It’s A Shell Game Out There

(… Or, These Ain’t Your Grandpa’s Quail)

                                                                                        
Landscape of bobwhite habitat with thicket cover

All of you should be familiar with a “shell game.” No reference to my old setter, Shell, who played her own games when it was time to get back in the dog box. What I refer to is the simple old shell game. A dozen walnut shells, perhaps painted in bright colors to fascinate kids and hidden under one was a dime, or a quarter – back in the late 19th or early 20th century these weren’t amounts to scoff at.

 These games may have been used to entice citizens at county fairs to come in and then spend money on more elaborate games, always rigged in the house’s favor. (My daughter and I still attend our county fair every fall, and while some may say these fairs have become less than desirable places for families, I still find a magic in them worth sharing. But that’s another story.) However – what follows is a very simple shell game analogy as to how you should view your land and manage it to provide cover for quail.

I hear on almost a daily basis from so many well meaning sportsmen their views on what has been and is causing the quail decline. Predators, pesticides, pollution, mowing, and more top most lists. Some of these things we can do more about than others, and trust me we are trying to address them all every day. With regard to predators – I believe there are more predators now and I believe quail have adapted to some extent to their higher numbers. Quail undergo a new generation every year – thus in terms of evolving, they can change much faster than humans when conditions warrant it. Hence my sub-title, “These ain’t your Grandpa’s quail, Boooooyyyyyy!”

My belief is that they have adapted to using heavier cover than ever before, and that thicket cover is more important now to quail than it was 100 years ago. Remaining quail fly farther, faster and deeper into thickets than their predecessors. I’m also convinced that while we have undergone an enormous quail population decline, there are more quail out there than hunters find and they are in places where what I call “old time bird hunters” don’t really go.

So what about this shell game theory for quail thicket management? If you think of a quail covey as the dime and thicketsas the walnuts they hide under, as a predator would you rather have to look under 2 walnuts, or 20 to find your covey? It is estimated that 25% of your land needs to be in some form of thicket cover to be ideal for quail. I suggest 10% to 15% is a minimum that is more workable for most landowners. The good news is, these thickets do not have to all occur in your fields. They can occur just as effectively within thinned and burned pines or hardwoods. The thickets within your cut-overs also count – which brings me to another point, using less intense site preparation herbicides when preparing to plant pines will help leave a lot of good blackberry and other thickets out in those cut-overs, and further down the road, within those thinned pine stands.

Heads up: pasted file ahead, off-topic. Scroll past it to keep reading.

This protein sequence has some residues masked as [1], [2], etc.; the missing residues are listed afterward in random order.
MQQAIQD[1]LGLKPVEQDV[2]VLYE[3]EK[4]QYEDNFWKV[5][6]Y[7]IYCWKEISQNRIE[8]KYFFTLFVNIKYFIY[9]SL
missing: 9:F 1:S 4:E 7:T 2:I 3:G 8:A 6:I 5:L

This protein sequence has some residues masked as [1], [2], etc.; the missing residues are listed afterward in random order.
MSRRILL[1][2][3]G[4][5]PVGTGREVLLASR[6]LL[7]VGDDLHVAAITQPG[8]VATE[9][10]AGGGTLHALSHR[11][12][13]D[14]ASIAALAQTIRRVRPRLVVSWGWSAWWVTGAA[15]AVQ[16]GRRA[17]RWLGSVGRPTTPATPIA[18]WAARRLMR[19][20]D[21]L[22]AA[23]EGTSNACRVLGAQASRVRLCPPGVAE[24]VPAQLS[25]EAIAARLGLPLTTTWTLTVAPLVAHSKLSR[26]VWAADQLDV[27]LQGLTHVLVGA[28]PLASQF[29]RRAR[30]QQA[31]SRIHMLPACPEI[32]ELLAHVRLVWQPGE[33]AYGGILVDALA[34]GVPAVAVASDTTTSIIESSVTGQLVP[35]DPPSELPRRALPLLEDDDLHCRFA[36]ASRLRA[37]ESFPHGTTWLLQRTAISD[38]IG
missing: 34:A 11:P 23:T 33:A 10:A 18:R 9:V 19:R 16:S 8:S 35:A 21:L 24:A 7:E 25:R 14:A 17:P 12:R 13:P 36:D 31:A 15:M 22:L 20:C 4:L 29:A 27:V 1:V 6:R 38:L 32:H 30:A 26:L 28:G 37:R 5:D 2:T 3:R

So how do you visualize the arrangement of this cover? It’s best when it occurs randomly and well distributed throughout a property. One way I have illustrated this is to say visualize a checkerboard, with its red and black squares. If you were to number each square, then put those numbers in a hat and draw 15% of them out and paint each square whose number you drew green, you’d see random visualization of how thickets should be arranged on the landscape.

I recall hunting in western Kansas back in the mid 90s – and how perfectly well distributed the plum thickets were. You really didn’t need a dog to hunt quail there (though shame on you if you don’t have one). All you had to do was look under enough of the plum “shells” and you’d find some quail to shoot at … and miss. Those that were missed had vast numbers of other coverts to fly to, thus making an attempt to relocate them harder.